The name you choose says a lot about your brand. It can tell potential customers who you are. It should be simple, yet intriguing. And your name needs to allow continuous growth, expansion and evolution.
Because words have meaning and names have power, your name should be memorable and impactful. It should draw people in and make them want to learn more about your brand. It should tell a story that creates an instant emotional response in people – so make sure it’s a positive one.
A great name is a blend of strategy, linguistic analysis, research and creativity all mixed together to deliver a clear message of who you are and why you’re different.
But once you’ve made a list of possible names that you’re happy about, your work isn’t done yet. Before spending time and money marketing your new name, address these 5 elements before settling on the right name for your brand.
1. Check for domain availability
So, you’ve made a list of names that sound good and look great but when you’re searching to see if the URL is available, you realize it’s already taken. It could already be in use by a different company, or someone else could simply own it – people buy domains all the time, especially ones with short names, just so they can resell them.
When you’re looking for a domain, you should try to find one with a .com instead of a lesser-known extension. A dotcom is more trustworthy, especially for people who aren’t particularly tech-savvy. It will also make your domain sound more authoritative since people assume dotcom domains are more serious and legitimate.
But you have to understand that you can’t get a domain that’s a real word or even two blended words – most of these are for sale and they can cost millions of dollars. One alternative is to add another word to the domain name to see if it’s available. For example, Tesla used the domain teslamotors.com for many years until it was eventually able to get tesla.com
Also, don’t choose your brand name based on domain availability — you shouldn’t choose or change your brand name just because a domain is free.
2. Think of how the URL will sound
Once you find a URL that’s available (or have the budget to buy an existing one), make sure it sounds good, is easy to spell and is easy to read. In most cases, there shouldn’t be any problems – unless you realize that the URL might actually have a bad connotation.
For example, I was helping a client redesign his logo and website. His business was called Therapist Rising, which, at first glance, is a great name. But when I took a look at his website, therapistrising.com, I realized that the URL could also be read as “The Rapist Rising.” That, obviously, has a very negative connotation, so I suggested he rename the business before moving ahead with the other elements.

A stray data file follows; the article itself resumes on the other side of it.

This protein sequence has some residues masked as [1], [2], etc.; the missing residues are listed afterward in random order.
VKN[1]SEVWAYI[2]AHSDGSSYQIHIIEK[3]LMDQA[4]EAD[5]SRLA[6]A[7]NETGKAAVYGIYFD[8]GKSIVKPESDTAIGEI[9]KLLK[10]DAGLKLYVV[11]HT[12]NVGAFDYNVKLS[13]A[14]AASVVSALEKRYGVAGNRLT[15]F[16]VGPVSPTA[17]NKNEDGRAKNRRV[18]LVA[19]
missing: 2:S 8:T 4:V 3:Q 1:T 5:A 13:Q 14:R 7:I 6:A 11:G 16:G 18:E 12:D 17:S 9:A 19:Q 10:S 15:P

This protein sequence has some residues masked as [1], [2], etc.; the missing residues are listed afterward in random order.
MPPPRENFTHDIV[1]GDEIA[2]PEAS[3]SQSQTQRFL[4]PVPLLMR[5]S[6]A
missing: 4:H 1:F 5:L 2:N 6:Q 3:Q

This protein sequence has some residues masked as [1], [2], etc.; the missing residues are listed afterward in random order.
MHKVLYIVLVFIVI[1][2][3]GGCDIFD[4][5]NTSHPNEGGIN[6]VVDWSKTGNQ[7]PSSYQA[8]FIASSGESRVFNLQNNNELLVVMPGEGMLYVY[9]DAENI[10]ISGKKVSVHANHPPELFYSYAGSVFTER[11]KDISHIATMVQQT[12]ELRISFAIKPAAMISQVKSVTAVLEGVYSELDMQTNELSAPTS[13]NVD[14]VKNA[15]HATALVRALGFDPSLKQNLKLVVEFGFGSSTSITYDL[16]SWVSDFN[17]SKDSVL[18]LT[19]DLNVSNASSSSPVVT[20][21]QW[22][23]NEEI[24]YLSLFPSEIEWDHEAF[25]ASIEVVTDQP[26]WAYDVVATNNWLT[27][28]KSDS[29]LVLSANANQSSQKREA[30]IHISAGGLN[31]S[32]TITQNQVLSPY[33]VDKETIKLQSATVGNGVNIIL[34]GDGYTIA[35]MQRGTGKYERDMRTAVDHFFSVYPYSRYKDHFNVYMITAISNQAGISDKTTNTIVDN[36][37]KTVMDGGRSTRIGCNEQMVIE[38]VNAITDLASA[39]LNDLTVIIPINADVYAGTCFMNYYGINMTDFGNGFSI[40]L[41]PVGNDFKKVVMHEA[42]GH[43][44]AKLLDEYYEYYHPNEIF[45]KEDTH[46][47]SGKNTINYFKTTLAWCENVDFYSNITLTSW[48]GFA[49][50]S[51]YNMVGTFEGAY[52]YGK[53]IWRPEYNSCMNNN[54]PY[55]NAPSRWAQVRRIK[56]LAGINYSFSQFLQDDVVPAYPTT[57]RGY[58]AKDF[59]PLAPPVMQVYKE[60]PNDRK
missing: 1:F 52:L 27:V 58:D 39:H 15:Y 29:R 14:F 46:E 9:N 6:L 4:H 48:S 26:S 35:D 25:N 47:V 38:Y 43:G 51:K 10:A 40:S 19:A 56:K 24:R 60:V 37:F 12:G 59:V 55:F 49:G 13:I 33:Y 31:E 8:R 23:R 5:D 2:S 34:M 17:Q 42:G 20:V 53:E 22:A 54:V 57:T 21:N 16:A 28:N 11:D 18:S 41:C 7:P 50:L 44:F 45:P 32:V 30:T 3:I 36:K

3. Don’t discount trademark issues
One of the biggest pitfalls companies run into is finding a name that’s available for legal use. So, it’s essential to perform a trademark check before moving forward with the name. While you might be tempted to say you’ll do that later, I’ve had a few companies reach out to me to help them find new names because they were facing lawsuits.
A potential legal battle isn’t the only problem you can run into. Rebranding is costly, disruptive and causes customer confusion. You’ll have to develop a new brand identity and potentially recall any launched products.
4. Take a multilingual approach
After investing so much time into finding the right name, the last thing you need is to fall in love with a name that has inappropriate or offensive connotations for some of your target market. Before you completely settle on a name, consider whether it’s appropriate for your brand mission and the cultures you’ll be connecting with. The best way to do this is by hiring a linguistic expert who can do a full analysis of your name, or you can do it yourself by researching your name’s translated meaning in different cultures.
5. Consider how others will pronounce and spell it
You should feel free to get as creative as possible when you’re brainstorming name ideas for your business…after all, you want it to stand out and to attract your audience. Many of my clients want their name to be catchy, but you need to make sure your audience will catch your intention. If the spelling or pronunciation is confusing, your clients might not be able to find you – or they won’t be able to understand what your business is all about.
Consider brand names like Cerave or IKEA. You might think you know how these are supposed to be pronounced, but perform a quick Google search and you might discover you’re wrong. So, before settling on a name, ask around to see how people pronounce it.
When I was launching my naming agency, I decided to call it NamePoise. It’s made out of two real words that are short, easy to spell and easy to pronounce. The first word hints at what my agency does, while the second word, “Poise,” talks about my mission. From the get-go, potential clients understand that my agency creates poised, polished and powerful names.
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Original source: Entrepreneur